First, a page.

Can’t even pretend here. They’re going to win something, obviously, but whether they win it all no one can say. If the 82-win 1973 Mets ended up in the World Series over the 99-win Reds, if the 87-win Yankees won the 2000 World Series over the 94-win Mets, anything can happen. Just to be pointlessly weird about things, the game’s most epic collapse would have to go something like this: The Astros play at just better than a 100-loss pace the rest of the way and finish only 89-73. Simultaneously, the Rangers get crazy hot and finish in a 47-27 (.635) fever, thereby reaching the end with 90 wins. Maybe Astros pitching isn’t equal to the offense, but that’s not going to happen.


The Royals were discussed extensively in this space a week ago, and everything said there still applies: While they’re still alive in both the AL Central and wild card races, the consequences of their going for it are so dire as to make any end result short of the World Series a foolhardy pursuit. Hey, it’s whatever the fans want, and if they want the team to keep faith with them in the short term based on Jason Vargas and a prayer, well, you could do that, but then you’d also have to add to an offense that isn’t serious, not when it’s last in the AL in walks and on-base percentage. That’s going to be difficult to change by July 31, not that they’ve shown sincere interest in doing so.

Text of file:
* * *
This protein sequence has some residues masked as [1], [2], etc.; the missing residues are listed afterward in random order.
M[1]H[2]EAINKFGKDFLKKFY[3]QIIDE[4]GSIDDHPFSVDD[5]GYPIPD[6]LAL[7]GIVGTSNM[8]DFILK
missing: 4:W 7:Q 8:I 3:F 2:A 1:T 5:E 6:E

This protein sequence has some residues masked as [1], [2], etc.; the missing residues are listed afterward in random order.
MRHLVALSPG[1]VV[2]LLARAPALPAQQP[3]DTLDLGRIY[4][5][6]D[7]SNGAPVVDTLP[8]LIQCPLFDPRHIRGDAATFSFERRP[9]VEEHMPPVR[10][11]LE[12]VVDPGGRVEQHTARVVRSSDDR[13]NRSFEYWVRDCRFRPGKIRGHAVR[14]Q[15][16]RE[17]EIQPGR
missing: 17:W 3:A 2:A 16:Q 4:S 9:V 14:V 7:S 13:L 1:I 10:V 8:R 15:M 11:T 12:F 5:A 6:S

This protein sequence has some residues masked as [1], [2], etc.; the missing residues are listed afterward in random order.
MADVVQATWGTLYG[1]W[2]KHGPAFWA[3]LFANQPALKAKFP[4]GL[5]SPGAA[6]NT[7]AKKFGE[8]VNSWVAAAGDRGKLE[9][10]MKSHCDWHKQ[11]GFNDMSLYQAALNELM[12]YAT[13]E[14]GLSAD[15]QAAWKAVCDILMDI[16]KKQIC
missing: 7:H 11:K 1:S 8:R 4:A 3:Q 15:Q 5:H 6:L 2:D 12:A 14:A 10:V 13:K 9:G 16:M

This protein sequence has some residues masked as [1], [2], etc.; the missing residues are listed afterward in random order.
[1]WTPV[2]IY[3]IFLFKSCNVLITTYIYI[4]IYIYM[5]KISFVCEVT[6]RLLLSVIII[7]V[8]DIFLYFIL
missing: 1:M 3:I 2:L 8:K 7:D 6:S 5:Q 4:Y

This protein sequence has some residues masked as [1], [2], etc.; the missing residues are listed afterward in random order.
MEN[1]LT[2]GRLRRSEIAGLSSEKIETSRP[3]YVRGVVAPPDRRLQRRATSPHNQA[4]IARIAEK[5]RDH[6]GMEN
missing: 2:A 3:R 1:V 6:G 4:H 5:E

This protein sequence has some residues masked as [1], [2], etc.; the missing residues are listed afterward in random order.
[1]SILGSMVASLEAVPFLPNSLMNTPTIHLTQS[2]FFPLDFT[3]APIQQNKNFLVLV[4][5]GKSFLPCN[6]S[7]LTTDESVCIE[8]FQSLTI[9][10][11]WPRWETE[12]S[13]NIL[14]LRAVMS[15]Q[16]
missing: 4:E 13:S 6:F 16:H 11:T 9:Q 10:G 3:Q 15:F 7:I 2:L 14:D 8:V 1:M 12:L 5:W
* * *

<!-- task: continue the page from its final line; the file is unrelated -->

They were just under .500 when Mike Trout injured his thumb and just under .500 now. By that standard, they should start winning now that he’s back. It ain’t necessarily so. The good news for Danny Espinosa is he’ll never go down as the worst hitter in team history as long as Brandon Wood’s 2010 is on the books, but that this year’s team has several players who could get an honorable mention on the list is a leading indicator of why they won’t be around in October.


They were just kidding. In retrospect, it’s hard to see what it was about the Twins that inspired the masses to a willing suspension of disbelief. By the end of May they were still in first place, but with a mediocre 26-23 record and a negative run differential. Since then they’ve gone 19-20 and have been outscored 177-214, so arguably they have much farther to fall. Reality will come in the form of a remaining schedule that is anything but soft, starting with three at Houston. There are also six games with Cleveland to go. Progress is slow: The Twins still get the fewest strikeouts of any pitching staff in the league, a very bad idea in a home-run era; they’re tied with the Orioles and the Mariners for most homers allowed per nine innings.